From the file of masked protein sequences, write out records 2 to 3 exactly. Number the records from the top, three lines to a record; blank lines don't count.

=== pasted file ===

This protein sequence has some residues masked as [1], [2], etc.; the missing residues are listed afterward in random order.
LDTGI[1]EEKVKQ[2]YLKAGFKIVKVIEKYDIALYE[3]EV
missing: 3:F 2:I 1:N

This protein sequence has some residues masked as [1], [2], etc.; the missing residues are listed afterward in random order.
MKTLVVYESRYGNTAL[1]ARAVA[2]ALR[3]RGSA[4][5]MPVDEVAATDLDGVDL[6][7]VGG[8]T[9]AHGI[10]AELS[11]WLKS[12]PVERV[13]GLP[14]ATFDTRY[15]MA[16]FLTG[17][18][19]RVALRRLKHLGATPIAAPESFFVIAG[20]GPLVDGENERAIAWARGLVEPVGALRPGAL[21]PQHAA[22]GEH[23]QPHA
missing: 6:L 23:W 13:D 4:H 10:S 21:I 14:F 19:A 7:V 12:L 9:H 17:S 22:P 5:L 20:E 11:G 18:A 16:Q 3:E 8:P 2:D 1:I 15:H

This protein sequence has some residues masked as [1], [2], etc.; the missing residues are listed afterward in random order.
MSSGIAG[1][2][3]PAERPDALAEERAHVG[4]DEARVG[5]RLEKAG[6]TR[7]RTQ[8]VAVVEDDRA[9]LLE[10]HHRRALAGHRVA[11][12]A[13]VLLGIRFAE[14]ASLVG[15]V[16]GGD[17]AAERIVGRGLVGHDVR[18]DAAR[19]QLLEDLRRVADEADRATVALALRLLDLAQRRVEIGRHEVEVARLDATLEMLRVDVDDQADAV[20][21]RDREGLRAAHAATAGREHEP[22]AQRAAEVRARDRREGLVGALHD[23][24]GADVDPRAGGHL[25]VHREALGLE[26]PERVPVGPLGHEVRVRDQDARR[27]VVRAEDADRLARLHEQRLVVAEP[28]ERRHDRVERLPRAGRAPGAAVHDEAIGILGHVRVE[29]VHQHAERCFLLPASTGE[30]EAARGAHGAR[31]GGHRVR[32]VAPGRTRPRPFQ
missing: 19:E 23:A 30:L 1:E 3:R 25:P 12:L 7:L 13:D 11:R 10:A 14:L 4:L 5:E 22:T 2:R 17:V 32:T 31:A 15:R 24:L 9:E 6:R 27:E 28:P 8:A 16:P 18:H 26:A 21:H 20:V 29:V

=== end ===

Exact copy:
This protein sequence has some residues masked as [1], [2], etc.; the missing residues are listed afterward in random order.
MKTLVVYESRYGNTAL[1]ARAVA[2]ALR[3]RGSA[4][5]MPVDEVAATDLDGVDL[6][7]VGG[8]T[9]AHGI[10]AELS[11]WLKS[12]PVERV[13]GLP[14]ATFDTRY[15]MA[16]FLTG[17][18][19]RVALRRLKHLGATPIAAPESFFVIAG[20]GPLVDGENERAIAWARGLVEPVGALRPGAL[21]PQHAA[22]GEH[23]QPHA
missing: 6:L 23:W 13:D 4:H 10:S 21:I 14:F 19:A 7:V 12:L 9:H 17:S 22:P 5:L 20:E 11:G 18:A 16:Q 3:E 8:P 2:D 1:I 15:H

This protein sequence has some residues masked as [1], [2], etc.; the missing residues are listed afterward in random order.
MSSGIAG[1][2][3]PAERPDALAEERAHVG[4]DEARVG[5]RLEKAG[6]TR[7]RTQ[8]VAVVEDDRA[9]LLE[10]HHRRALAGHRVA[11][12]A[13]VLLGIRFAE[14]ASLVG[15]V[16]GGD[17]AAERIVGRGLVGHDVR[18]DAAR[19]QLLEDLRRVADEADRATVALALRLLDLAQRRVEIGRHEVEVARLDATLEMLRVDVDDQADAV[20][21]RDREGLRAAHAATAGREHEP[22]AQRAAEVRARDRREGLVGALHD[23][24]GADVDPRAGGHL[25]VHREALGLE[26]PERVPVGPLGHEVRVRDQDARR[27]VVRAEDADRLARLHEQRLVVAEP[28]ERRHDRVERLPRAGRAPGAAVHDEAIGILGHVRVE[29]VHQHAERCFLLPASTGE[30]EAARGAHGAR[31]GGHRVR[32]VAPGRTRPRPFQ
missing: 19:E 23:A 30:L 1:E 3:R 25:P 12:L 7:L 13:D 11:R 10:A 14:L 4:L 5:E 22:T 2:R 17:V 32:T 31:A 15:R 24:L 9:E 6:R 27:E 28:P 8:A 16:P 18:H 26:A 21:H 20:V 29:V